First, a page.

One of the reasons that I started rethinking consumption patterns was that I have not been able to find a single example of an exporter, at least one that exported a few hundred thousand barrels per day at peak, that did not show a net export decline rate that was in excess of their production decline rate (or rate of increase in production in the case of China).

Try Denmark, Norway and Azerbaijan. But they are the exceptions.

The statement:

Nearly all oil exporting nations also show annual increases in their internal consumption of oil.

is verifiably true.

Try Denmark, Norway and Azerbaijan

My point was that I had not found an example, so far, of an exporting country, whose production had started declining, that showed a net export decline rate lower than the observed production decline rate. In other words, net exports tend to decline at a rate faster than production (and furthermore the former net exporters, and most exporters with multiyear net export declines, showed an accelerating rate of decline in net oil exports).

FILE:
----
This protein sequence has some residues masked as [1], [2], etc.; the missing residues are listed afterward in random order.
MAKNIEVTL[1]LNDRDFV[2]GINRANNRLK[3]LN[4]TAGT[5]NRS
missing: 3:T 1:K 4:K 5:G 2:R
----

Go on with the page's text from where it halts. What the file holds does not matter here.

Based on EIA data, the net export decline rate in excess of production decline rate pattern holds true for Denmark & Norway. The Azerbaijan section is down for maintenance. Here is what the EIA shows for Denmark & Norway:

Denmark (2004-2008):
Production Decline Rate: -7.6%/year
Net Export Decline Rate: -16.3%/year

Norway (2001-2008):
Production Decline Rate: -4.7%/year
Net Export Decline Rate: -5.1%/year

Adding Denmark to the list brings the count up to 16 current or former exporting countries that have shown net export decline rates in excess of production decline rates (or rate of increase in production for China).


I hope you know that I am a big supporter of the concept of "Export Land" where exports decrease faster than production decline. And I applaud your constantly reminding people of this undeniable fact. This is one of the big issues that is not fully understood in the press.

My main concern is that your message sometimes comes across as a bludgeon without concern for the subtleties that exist in the data. Yes, the EIA data for Denmark from 2004-2008 show increased internal consumption in Denmark. But if you go back only a little further you will see that Denmark is a poster child in Europe for reduced oil consumption"